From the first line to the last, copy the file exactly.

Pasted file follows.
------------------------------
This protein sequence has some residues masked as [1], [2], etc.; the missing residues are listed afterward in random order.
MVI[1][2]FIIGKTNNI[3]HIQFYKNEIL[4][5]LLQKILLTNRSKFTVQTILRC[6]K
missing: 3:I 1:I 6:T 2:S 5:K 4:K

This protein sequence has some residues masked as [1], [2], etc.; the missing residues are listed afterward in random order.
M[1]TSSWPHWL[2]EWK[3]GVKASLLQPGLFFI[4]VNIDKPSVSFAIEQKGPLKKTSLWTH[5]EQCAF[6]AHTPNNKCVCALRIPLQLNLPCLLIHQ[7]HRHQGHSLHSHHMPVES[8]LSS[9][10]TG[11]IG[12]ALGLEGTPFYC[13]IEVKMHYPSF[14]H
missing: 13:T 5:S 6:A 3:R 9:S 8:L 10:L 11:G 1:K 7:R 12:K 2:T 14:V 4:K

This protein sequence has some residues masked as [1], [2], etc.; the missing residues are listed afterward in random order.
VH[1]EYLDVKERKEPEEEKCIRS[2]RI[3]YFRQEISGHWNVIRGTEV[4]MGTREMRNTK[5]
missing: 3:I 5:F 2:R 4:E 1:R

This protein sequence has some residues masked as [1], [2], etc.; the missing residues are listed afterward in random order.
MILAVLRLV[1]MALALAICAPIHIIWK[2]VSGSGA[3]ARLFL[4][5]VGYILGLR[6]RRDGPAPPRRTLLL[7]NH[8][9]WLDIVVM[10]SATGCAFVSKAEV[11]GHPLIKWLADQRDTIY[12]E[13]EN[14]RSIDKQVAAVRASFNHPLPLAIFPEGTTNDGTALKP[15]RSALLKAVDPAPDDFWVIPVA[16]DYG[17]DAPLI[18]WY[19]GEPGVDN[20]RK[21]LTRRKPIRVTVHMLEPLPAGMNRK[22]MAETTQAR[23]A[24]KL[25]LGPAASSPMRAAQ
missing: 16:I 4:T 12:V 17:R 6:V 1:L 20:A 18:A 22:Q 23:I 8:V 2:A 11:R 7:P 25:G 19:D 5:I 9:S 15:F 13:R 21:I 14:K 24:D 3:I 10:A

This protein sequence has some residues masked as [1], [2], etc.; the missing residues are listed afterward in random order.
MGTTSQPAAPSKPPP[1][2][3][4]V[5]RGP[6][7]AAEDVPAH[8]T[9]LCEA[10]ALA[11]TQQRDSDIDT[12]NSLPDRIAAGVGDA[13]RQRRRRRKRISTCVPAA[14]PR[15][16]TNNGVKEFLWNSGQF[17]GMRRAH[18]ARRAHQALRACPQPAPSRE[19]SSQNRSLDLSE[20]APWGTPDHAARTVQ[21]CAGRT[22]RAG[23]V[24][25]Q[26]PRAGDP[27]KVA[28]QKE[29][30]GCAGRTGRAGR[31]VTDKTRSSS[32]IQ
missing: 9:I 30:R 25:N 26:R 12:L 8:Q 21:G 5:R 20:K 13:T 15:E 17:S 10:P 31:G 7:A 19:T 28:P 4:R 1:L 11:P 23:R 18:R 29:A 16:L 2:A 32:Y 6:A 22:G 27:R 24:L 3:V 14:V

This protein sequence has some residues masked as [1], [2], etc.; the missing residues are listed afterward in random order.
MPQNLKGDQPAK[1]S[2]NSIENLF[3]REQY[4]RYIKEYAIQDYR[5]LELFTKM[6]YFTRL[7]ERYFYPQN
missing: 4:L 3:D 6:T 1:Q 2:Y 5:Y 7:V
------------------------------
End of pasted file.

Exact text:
This protein sequence has some residues masked as [1], [2], etc.; the missing residues are listed afterward in random order.
MVI[1][2]FIIGKTNNI[3]HIQFYKNEIL[4][5]LLQKILLTNRSKFTVQTILRC[6]K
missing: 3:I 1:I 6:T 2:S 5:K 4:K

This protein sequence has some residues masked as [1], [2], etc.; the missing residues are listed afterward in random order.
M[1]TSSWPHWL[2]EWK[3]GVKASLLQPGLFFI[4]VNIDKPSVSFAIEQKGPLKKTSLWTH[5]EQCAF[6]AHTPNNKCVCALRIPLQLNLPCLLIHQ[7]HRHQGHSLHSHHMPVES[8]LSS[9][10]TG[11]IG[12]ALGLEGTPFYC[13]IEVKMHYPSF[14]H
missing: 13:T 5:S 6:A 3:R 9:S 8:L 10:L 11:G 1:K 7:R 12:K 2:T 14:V 4:K

This protein sequence has some residues masked as [1], [2], etc.; the missing residues are listed afterward in random order.
VH[1]EYLDVKERKEPEEEKCIRS[2]RI[3]YFRQEISGHWNVIRGTEV[4]MGTREMRNTK[5]
missing: 3:I 5:F 2:R 4:E 1:R

This protein sequence has some residues masked as [1], [2], etc.; the missing residues are listed afterward in random order.
MILAVLRLV[1]MALALAICAPIHIIWK[2]VSGSGA[3]ARLFL[4][5]VGYILGLR[6]RRDGPAPPRRTLLL[7]NH[8][9]WLDIVVM[10]SATGCAFVSKAEV[11]GHPLIKWLADQRDTIY[12]E[13]EN[14]RSIDKQVAAVRASFNHPLPLAIFPEGTTNDGTALKP[15]RSALLKAVDPAPDDFWVIPVA[16]DYG[17]DAPLI[18]WY[19]GEPGVDN[20]RK[21]LTRRKPIRVTVHMLEPLPAGMNRK[22]MAETTQAR[23]A[24]KL[25]LGPAASSPMRAAQ
missing: 16:I 4:T 12:V 17:R 6:V 1:L 20:A 18:A 22:Q 23:I 8:V 2:A 11:R 7:P 25:G 19:D 5:I 9:S 15:F 13:R 21:I 14:K 24:D 3:I 10:A

This protein sequence has some residues masked as [1], [2], etc.; the missing residues are listed afterward in random order.
MGTTSQPAAPSKPPP[1][2][3][4]V[5]RGP[6][7]AAEDVPAH[8]T[9]LCEA[10]ALA[11]TQQRDSDIDT[12]NSLPDRIAAGVGDA[13]RQRRRRRKRISTCVPAA[14]PR[15][16]TNNGVKEFLWNSGQF[17]GMRRAH[18]ARRAHQALRACPQPAPSRE[19]SSQNRSLDLSE[20]APWGTPDHAARTVQ[21]CAGRT[22]RAG[23]V[24][25]Q[26]PRAGDP[27]KVA[28]QKE[29][30]GCAGRTGRAGR[31]VTDKTRSSS[32]IQ
missing: 9:I 30:R 25:N 26:R 12:L 8:Q 21:G 5:R 20:K 13:T 15:E 17:S 10:P 31:G 7:A 19:T 28:P 4:R 1:L 11:P 23:R 18:R 29:A 16:L 2:A 32:Y 6:A 22:G 27:R 24:L 3:V 14:V

This protein sequence has some residues masked as [1], [2], etc.; the missing residues are listed afterward in random order.
MPQNLKGDQPAK[1]S[2]NSIENLF[3]REQY[4]RYIKEYAIQDYR[5]LELFTKM[6]YFTRL[7]ERYFYPQN
missing: 4:L 3:D 6:T 1:Q 2:Y 5:Y 7:V